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Comment by j_thomas on Beautiful Math · 2008-01-11T23:37:25.000Z · score: 0 (0 votes) · LW · GW

Chris and Ben, we create axiom systems and we discover parts of "mathematics". There are probably only a finite number of theorems that can be stated with only 10 characters, or 20 characters, or 30 characters, provided we don't add new definitions. But the number of possible theorems quickly gets very very large. Will each independent group of mathematicians come up with the same theorems? Probably not. So we get different mathematics.

How different could alien mathematics be? I don't know. We could look at a variety of alien mathematics and see. Except, we don't have much of that. We presumably had different mathematical traditions in china, india, and europe, and we got some minor differences. But they were solving similar real-life problems and they could have been in communication. If you want trade in silk then you need a lot of it for it to make much difference. A very few mathematicians traveling could spread ideas easily.

It's easy to see alternate physics, and alternate technology is kind of arbitrary. I think alien math might be pretty different depending on which theorems they proved first. But I don't have good examples to demonstrate it.

The Pennyologist who notices the O's is not that different from the Pennyologist who notices there's one L on each side. A particular Pennyology might notice one of those, or the other one, or both. Out of the many relationships you could pick out from the penny, which ones will people pay attention to?

Comment by j_thomas on 0 And 1 Are Not Probabilities · 2008-01-11T15:05:30.000Z · score: 2 (2 votes) · LW · GW

Usually, if a die lands on edge we say it was a spoiled throw and do it over. Similarly if a Dark Lord writes 37 on the face that lands on top, we complain that the Dark Lord is spoiling our game and we don't count it.

We count 6 possibilities for a 6-sided die, 5 possibilities for a 5-sided die, 2 possibilities for a 2-sided die, and if you have a die with just one face -- a spherical die -- what's the chance that face will come up?

I think it would be interesting to develop probability theory with no boundaries, with no 0 and 1. It works fine to do it the way it's done now, and the alternative might turn up something interesting too.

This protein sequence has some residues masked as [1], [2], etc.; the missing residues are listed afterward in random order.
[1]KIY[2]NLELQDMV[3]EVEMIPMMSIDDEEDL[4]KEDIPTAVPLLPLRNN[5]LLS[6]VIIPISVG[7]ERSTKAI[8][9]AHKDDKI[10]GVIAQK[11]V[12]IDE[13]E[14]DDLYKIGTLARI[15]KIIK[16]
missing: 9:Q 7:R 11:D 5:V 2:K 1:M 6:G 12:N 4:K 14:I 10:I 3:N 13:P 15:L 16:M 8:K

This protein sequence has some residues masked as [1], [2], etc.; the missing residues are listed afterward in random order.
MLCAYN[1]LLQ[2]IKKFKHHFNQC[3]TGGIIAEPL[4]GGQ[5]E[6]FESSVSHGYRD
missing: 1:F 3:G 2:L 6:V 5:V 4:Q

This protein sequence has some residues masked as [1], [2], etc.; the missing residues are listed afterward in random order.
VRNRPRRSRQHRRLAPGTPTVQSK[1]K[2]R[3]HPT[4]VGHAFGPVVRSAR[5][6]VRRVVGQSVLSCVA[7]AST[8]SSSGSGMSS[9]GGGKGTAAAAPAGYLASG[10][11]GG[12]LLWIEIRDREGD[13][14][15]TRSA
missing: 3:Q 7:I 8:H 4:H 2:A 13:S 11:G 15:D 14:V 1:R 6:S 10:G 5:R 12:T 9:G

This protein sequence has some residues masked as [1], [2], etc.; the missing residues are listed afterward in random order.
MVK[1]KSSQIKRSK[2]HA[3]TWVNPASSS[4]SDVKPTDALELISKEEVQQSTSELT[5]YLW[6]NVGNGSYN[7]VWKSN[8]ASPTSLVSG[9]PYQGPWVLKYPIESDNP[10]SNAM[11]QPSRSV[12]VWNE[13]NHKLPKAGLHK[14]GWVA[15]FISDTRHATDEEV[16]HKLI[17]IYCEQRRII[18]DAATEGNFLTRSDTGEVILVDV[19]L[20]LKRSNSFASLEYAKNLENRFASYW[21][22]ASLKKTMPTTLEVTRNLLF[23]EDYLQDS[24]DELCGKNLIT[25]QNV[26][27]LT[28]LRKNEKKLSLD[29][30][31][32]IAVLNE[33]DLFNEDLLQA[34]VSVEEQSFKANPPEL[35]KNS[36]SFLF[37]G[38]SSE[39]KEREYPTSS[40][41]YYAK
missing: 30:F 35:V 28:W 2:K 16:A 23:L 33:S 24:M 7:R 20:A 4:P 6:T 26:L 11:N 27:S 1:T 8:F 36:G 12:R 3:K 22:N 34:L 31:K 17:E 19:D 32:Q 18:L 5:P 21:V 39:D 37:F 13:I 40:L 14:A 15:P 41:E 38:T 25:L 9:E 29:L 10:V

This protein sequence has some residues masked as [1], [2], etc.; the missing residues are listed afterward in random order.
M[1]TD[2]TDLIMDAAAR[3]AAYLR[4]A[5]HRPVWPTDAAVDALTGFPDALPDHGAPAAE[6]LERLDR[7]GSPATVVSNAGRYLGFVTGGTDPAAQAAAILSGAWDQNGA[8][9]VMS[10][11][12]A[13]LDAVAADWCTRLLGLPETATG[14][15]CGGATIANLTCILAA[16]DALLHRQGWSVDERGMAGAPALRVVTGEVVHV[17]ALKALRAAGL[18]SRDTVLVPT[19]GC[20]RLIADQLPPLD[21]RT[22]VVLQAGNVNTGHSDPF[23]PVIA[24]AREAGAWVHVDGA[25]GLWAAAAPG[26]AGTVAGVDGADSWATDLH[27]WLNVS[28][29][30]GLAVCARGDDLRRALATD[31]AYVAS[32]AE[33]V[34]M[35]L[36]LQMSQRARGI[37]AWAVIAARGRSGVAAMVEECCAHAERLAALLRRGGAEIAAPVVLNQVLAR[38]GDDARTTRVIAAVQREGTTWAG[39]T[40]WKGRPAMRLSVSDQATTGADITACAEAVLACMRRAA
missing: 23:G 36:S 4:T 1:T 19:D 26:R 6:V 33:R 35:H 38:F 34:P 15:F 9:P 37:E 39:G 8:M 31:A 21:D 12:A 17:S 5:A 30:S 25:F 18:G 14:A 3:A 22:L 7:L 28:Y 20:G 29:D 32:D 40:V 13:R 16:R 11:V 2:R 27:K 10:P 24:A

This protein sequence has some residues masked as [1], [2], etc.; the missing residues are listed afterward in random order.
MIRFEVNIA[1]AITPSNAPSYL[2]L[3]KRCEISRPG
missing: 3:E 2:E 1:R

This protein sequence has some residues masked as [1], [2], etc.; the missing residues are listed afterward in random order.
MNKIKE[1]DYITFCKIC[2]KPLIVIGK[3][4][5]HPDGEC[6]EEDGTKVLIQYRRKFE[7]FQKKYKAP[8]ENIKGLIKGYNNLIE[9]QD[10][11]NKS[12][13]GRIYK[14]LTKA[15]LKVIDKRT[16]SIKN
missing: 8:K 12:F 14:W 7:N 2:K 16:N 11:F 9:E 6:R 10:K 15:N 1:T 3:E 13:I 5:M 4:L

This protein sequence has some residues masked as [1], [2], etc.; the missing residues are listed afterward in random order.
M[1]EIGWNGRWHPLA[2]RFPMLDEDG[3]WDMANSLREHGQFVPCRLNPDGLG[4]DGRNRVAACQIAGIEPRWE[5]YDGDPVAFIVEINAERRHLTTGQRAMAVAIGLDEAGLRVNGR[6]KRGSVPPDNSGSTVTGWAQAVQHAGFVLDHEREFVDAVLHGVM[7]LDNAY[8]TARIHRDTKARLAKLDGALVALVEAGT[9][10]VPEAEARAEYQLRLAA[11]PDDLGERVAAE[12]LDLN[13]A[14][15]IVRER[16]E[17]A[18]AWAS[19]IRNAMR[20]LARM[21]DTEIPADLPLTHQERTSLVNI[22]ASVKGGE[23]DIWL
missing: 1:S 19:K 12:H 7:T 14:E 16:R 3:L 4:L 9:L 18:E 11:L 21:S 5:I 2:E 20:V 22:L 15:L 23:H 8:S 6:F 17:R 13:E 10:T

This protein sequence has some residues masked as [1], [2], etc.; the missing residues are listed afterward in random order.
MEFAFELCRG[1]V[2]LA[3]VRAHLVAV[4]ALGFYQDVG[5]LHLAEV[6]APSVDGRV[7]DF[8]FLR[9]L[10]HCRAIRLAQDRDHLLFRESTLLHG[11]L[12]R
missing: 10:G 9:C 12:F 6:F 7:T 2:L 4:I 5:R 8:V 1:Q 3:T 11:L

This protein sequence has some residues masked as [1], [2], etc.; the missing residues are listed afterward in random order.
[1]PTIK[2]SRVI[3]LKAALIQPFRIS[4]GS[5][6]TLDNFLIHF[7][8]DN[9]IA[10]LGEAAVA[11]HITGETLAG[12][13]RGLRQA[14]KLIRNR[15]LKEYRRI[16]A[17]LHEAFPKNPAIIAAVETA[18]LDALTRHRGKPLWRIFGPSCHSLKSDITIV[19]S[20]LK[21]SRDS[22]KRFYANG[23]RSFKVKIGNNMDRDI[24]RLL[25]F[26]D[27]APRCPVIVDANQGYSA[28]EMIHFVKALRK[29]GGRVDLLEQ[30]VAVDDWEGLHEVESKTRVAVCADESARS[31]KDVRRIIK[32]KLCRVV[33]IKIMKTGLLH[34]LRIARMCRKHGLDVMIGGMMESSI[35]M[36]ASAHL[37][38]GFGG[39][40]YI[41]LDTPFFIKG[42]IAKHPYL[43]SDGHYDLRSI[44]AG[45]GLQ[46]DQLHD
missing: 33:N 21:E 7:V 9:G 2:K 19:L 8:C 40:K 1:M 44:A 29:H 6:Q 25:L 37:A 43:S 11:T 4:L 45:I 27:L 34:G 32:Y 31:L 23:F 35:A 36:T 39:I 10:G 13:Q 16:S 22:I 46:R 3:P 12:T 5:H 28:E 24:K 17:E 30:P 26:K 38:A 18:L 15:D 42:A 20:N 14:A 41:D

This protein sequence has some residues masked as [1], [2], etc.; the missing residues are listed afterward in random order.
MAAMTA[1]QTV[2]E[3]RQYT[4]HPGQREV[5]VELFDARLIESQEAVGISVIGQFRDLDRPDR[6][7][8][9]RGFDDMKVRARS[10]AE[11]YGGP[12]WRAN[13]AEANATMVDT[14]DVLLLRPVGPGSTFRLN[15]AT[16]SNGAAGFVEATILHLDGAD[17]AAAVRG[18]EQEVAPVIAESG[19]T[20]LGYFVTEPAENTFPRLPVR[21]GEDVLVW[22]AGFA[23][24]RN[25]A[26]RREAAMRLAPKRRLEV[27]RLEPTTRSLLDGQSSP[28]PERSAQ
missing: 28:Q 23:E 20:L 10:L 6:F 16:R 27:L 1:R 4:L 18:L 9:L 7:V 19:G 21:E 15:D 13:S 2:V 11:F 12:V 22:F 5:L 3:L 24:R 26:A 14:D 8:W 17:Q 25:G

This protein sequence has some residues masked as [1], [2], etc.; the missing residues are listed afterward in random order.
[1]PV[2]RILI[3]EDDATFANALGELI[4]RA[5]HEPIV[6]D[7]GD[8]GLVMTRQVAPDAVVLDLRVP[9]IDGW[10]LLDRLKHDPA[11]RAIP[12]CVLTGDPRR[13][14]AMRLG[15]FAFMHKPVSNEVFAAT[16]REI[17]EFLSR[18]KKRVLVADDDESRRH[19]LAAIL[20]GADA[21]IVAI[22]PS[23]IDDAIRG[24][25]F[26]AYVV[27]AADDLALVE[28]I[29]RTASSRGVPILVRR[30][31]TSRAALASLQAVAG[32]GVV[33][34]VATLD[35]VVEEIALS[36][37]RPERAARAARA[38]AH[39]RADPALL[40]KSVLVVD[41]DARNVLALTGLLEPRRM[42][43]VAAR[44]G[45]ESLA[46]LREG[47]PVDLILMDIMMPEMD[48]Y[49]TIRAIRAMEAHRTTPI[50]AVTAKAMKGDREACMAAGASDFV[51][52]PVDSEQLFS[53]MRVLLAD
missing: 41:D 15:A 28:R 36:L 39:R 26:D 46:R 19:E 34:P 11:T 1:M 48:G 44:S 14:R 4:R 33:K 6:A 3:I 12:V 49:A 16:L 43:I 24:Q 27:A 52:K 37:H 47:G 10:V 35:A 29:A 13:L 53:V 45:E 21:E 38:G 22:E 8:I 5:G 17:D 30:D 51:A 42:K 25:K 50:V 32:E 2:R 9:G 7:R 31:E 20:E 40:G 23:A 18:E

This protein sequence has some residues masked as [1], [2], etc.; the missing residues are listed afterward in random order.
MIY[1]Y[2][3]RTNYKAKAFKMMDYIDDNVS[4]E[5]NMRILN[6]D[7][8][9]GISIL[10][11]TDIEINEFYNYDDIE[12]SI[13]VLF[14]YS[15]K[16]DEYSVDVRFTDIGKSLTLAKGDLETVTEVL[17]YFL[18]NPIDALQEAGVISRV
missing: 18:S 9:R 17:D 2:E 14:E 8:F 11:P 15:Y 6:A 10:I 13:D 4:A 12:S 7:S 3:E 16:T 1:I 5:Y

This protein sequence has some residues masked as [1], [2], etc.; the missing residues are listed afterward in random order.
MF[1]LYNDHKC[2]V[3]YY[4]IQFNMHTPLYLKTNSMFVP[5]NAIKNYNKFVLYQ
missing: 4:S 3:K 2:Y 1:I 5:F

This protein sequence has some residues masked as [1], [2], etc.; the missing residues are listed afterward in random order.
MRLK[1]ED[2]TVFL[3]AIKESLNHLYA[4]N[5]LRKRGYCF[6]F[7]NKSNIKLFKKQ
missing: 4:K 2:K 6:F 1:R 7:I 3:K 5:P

Comment by j_thomas on Beautiful Math · 2008-01-11T14:00:33.000Z · score: 1 (1 votes) · LW · GW

"To say that human beings "invented numbers" - or invented the structure implicit in numbers - seems like claiming that Neil Armstrong hand-crafted the Moon. The universe existed before there were any sentient beings to observe it, which implies that physics preceded physicists."

No, there's a conflation of two things here.

Have you ever really looked at a penny? I'm looking at a 1990 penny now. I know that if you look at the front and you see the bas-relief of Lincoln, and the date 1990, and it's a penny, then you can be sure that the back side will have a picture of the Lincoln memorial. It works! And you can find all sorts of connections. Like, there's a single "O" on the front, in the name GOD in the phrase IN GOD WE TRUST. And there's a single "O" on the back, in the phrase ONE CENT. One O on the front, one O on the back. A connection! You could make lots and lots of these interconnections between the front and the back of the penny, and draw conclusions about what it means. You could invent a discipline of Pennyology if only somebody would fund it.

Is it true that Pennyology is implicit in pennies? In a way. Certainly the pennies should exist before the Pennyology. But the pennies are only whatever they are. The existence of pennies doesn't tell us much about what the practitioners of the discipline of Pennyology will actually notice. They might never pay attention to the pair of O's. There could be a fold in Lincoln's coat that after the proper analysis provides a solution to the whole world crisis, and they may never pick up on it. While it's predictable that different independent attempts at Pennyology would have a whole lot in common since after all they all need to be compatible with the same pennies, still they might be very different in some respects. You can't necessarily predict the Pennyology from looking at the penny. And you can't predict what mathematics people will invent from observing reality.

You can predict some things. A mathematics that invents the same 2D plane we use and that proves a 3-color theorem has something wrong with it. But you can't predict which things will be found first or, to some extent, which things will be found at all.